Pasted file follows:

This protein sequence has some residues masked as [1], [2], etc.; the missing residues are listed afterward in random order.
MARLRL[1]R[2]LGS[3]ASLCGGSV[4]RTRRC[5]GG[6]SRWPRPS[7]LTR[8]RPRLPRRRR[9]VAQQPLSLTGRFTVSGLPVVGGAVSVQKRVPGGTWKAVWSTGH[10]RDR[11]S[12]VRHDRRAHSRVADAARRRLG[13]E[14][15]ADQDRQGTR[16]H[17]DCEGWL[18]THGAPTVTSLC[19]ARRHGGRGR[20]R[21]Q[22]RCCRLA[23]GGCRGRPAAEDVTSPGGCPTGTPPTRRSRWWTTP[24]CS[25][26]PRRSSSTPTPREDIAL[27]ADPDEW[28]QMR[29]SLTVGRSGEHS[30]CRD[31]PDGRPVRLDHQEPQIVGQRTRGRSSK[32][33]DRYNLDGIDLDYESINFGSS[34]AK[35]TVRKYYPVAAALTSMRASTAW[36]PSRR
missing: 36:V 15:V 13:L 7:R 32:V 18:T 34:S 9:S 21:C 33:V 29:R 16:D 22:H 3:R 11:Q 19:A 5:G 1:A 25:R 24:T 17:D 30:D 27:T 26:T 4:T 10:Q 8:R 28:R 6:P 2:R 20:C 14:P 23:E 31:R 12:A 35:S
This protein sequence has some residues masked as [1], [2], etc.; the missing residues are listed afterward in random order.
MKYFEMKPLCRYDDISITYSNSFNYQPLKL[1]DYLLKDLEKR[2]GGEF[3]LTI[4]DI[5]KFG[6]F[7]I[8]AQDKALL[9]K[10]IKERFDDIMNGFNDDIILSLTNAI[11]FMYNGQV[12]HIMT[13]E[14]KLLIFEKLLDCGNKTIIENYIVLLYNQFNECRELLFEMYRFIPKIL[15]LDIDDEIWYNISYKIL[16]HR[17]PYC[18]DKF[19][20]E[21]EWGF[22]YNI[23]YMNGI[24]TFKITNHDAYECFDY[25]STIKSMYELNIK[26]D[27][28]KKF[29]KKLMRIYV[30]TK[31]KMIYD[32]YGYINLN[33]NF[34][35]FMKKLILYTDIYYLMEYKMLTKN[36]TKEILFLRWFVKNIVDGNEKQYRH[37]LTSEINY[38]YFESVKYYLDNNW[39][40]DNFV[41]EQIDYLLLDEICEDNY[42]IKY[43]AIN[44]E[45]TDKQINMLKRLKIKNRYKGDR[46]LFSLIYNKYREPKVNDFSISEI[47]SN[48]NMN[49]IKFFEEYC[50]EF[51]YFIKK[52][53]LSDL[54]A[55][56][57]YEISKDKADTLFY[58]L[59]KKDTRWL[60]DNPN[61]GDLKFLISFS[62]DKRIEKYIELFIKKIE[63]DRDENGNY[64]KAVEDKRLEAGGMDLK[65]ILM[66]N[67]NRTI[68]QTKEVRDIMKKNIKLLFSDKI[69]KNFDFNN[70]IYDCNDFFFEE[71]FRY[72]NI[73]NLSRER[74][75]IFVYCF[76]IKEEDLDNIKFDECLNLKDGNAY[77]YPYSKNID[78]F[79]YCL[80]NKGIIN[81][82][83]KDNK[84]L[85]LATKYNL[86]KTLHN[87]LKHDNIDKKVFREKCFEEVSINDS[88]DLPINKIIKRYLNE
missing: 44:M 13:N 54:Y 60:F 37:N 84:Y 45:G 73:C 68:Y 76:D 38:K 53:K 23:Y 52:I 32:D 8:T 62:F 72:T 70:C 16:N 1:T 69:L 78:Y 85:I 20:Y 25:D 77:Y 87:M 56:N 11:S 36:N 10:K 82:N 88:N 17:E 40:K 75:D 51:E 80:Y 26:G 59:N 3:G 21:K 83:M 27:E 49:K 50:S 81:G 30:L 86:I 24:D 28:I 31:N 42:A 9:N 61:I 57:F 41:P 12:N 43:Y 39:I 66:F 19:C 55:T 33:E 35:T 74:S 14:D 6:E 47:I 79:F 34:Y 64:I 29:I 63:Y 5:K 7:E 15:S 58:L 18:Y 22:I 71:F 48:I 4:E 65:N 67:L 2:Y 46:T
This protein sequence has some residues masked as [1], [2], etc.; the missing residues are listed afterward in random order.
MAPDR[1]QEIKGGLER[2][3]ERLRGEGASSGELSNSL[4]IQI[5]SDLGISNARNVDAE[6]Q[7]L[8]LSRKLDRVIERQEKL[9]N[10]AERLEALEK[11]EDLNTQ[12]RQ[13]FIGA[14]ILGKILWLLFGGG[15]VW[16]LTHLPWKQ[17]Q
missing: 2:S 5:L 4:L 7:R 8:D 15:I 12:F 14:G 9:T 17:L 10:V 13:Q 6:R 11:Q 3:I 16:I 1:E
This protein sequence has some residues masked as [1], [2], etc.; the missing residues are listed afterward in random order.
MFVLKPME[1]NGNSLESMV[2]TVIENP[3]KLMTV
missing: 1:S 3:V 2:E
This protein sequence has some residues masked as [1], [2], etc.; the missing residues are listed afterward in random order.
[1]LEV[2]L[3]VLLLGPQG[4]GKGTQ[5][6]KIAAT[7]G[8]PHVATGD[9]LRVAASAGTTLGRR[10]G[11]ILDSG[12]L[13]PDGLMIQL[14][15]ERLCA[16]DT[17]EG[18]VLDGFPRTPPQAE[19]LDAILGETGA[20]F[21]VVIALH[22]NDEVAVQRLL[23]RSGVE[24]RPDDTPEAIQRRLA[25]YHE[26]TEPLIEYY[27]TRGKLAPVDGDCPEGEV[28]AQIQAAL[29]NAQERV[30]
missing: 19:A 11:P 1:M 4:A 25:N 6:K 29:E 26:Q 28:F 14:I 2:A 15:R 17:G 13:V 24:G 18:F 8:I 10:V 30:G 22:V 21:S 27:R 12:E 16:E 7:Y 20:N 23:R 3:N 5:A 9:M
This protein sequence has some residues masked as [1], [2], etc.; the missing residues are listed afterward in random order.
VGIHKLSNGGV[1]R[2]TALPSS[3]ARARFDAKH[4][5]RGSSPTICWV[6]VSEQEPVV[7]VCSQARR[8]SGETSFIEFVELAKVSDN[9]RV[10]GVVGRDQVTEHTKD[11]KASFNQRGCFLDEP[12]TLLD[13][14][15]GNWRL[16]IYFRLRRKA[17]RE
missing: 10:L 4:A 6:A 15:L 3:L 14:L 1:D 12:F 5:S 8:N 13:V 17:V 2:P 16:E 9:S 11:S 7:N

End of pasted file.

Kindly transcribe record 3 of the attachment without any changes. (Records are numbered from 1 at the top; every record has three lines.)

This protein sequence has some residues masked as [1], [2], etc.; the missing residues are listed afterward in random order.
MAPDR[1]QEIKGGLER[2][3]ERLRGEGASSGELSNSL[4]IQI[5]SDLGISNARNVDAE[6]Q[7]L[8]LSRKLDRVIERQEKL[9]N[10]AERLEALEK[11]EDLNTQ[12]RQ[13]FIGA[14]ILGKILWLLFGGG[15]VW[16]LTHLPWKQ[17]Q
missing: 2:S 5:L 4:L 7:R 8:D 15:I 12:F 14:G 9:T 17:L 10:V 13:Q 6:R 11:Q 3:I 16:I 1:E